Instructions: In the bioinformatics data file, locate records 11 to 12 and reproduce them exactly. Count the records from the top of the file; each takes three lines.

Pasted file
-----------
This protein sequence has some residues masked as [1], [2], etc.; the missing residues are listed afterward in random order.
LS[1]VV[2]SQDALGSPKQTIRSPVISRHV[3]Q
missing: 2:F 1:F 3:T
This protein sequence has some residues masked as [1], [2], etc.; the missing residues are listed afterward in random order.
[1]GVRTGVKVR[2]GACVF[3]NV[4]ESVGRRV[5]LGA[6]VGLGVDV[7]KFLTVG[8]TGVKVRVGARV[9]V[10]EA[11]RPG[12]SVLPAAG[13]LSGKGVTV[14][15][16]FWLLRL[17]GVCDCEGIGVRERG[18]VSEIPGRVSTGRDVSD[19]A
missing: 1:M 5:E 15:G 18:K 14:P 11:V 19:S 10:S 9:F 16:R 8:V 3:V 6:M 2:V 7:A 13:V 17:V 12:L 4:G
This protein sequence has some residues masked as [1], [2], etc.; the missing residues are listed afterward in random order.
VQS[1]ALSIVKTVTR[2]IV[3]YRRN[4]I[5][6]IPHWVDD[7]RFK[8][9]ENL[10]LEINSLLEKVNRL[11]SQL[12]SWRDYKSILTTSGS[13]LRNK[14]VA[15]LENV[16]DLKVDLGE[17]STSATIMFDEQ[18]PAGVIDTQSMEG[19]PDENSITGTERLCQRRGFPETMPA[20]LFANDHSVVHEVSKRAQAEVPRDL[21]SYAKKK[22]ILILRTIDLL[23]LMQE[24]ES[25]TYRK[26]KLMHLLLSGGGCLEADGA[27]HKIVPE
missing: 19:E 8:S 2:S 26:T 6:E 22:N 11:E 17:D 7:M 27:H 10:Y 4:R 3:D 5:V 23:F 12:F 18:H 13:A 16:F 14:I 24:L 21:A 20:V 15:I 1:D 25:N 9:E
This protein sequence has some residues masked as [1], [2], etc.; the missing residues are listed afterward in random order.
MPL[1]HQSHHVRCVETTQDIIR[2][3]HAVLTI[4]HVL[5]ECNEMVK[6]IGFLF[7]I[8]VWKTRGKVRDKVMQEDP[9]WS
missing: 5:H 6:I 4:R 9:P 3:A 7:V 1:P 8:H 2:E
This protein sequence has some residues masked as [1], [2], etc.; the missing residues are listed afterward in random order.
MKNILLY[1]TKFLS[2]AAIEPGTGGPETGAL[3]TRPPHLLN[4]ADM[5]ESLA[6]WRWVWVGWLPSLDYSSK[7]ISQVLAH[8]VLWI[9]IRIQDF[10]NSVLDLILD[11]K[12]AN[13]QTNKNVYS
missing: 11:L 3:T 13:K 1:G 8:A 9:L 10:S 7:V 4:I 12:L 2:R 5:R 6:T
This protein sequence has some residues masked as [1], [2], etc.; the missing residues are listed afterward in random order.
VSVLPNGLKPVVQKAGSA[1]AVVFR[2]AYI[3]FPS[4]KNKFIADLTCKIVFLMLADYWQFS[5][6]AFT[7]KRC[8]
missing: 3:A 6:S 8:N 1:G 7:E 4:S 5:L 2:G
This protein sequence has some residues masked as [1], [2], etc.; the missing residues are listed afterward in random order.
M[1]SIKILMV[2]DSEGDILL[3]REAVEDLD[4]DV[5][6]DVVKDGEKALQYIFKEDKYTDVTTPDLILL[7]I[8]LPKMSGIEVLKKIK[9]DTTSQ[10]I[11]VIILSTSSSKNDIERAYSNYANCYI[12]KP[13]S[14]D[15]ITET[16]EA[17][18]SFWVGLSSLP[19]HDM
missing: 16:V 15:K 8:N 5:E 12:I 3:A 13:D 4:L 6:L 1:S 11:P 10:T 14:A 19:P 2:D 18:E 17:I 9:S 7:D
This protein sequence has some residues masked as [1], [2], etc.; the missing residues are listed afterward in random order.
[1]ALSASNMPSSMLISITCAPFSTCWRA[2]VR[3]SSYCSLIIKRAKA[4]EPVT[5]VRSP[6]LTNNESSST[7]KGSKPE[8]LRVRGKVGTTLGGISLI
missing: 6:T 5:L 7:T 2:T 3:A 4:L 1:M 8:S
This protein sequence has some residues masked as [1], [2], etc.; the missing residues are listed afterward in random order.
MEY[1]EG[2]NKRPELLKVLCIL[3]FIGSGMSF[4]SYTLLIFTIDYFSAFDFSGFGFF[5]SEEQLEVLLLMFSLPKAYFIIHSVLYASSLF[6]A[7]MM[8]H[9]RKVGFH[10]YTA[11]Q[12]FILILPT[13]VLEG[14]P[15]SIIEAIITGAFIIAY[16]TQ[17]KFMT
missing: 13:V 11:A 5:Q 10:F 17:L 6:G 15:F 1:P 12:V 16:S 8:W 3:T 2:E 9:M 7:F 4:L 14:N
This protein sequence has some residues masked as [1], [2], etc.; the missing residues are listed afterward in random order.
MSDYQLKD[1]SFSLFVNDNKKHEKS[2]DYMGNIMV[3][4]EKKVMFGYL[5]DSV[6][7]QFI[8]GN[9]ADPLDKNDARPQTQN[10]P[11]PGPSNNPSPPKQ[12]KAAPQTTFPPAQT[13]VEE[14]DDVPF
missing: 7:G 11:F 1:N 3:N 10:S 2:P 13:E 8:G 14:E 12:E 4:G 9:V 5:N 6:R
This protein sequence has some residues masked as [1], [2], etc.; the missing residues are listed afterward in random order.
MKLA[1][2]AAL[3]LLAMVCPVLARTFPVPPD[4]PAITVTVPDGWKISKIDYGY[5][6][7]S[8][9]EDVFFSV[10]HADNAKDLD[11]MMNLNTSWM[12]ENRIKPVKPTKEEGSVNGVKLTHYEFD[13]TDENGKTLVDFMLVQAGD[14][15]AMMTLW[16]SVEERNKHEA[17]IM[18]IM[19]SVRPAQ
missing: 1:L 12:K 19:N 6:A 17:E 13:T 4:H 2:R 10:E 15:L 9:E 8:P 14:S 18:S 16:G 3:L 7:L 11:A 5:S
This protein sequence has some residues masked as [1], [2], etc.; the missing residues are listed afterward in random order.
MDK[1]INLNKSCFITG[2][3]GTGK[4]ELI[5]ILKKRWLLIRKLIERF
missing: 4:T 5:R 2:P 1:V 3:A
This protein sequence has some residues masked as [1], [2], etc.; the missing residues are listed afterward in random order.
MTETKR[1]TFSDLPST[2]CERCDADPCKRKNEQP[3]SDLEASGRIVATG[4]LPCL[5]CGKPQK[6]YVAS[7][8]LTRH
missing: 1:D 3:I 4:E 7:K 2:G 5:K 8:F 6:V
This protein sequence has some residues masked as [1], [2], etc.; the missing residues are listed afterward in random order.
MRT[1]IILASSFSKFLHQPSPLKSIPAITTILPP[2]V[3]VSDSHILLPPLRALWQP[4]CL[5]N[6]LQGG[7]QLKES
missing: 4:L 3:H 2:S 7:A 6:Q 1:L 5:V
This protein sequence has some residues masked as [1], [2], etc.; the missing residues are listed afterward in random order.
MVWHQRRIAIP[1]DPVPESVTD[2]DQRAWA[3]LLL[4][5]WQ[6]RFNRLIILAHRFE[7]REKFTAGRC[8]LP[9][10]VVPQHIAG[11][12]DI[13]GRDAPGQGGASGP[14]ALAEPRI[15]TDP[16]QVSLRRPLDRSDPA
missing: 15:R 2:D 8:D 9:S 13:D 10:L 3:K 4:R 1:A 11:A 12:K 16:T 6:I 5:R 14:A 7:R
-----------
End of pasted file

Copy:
This protein sequence has some residues masked as [1], [2], etc.; the missing residues are listed afterward in random order.
MKLA[1][2]AAL[3]LLAMVCPVLARTFPVPPD[4]PAITVTVPDGWKISKIDYGY[5][6][7]S[8][9]EDVFFSV[10]HADNAKDLD[11]MMNLNTSWM[12]ENRIKPVKPTKEEGSVNGVKLTHYEFD[13]TDENGKTLVDFMLVQAGD[14][15]AMMTLW[16]SVEERNKHEA[17]IM[18]IM[19]SVRPAQ
missing: 1:L 12:K 19:N 6:A 17:E 13:T 4:H 2:R 10:E 15:L 9:E 8:P 14:S 18:S 16:G 3:L 7:L 11:A 5:S
This protein sequence has some residues masked as [1], [2], etc.; the missing residues are listed afterward in random order.
MDK[1]INLNKSCFITG[2][3]GTGK[4]ELI[5]ILKKRWLLIRKLIERF
missing: 4:T 5:R 2:P 1:V 3:A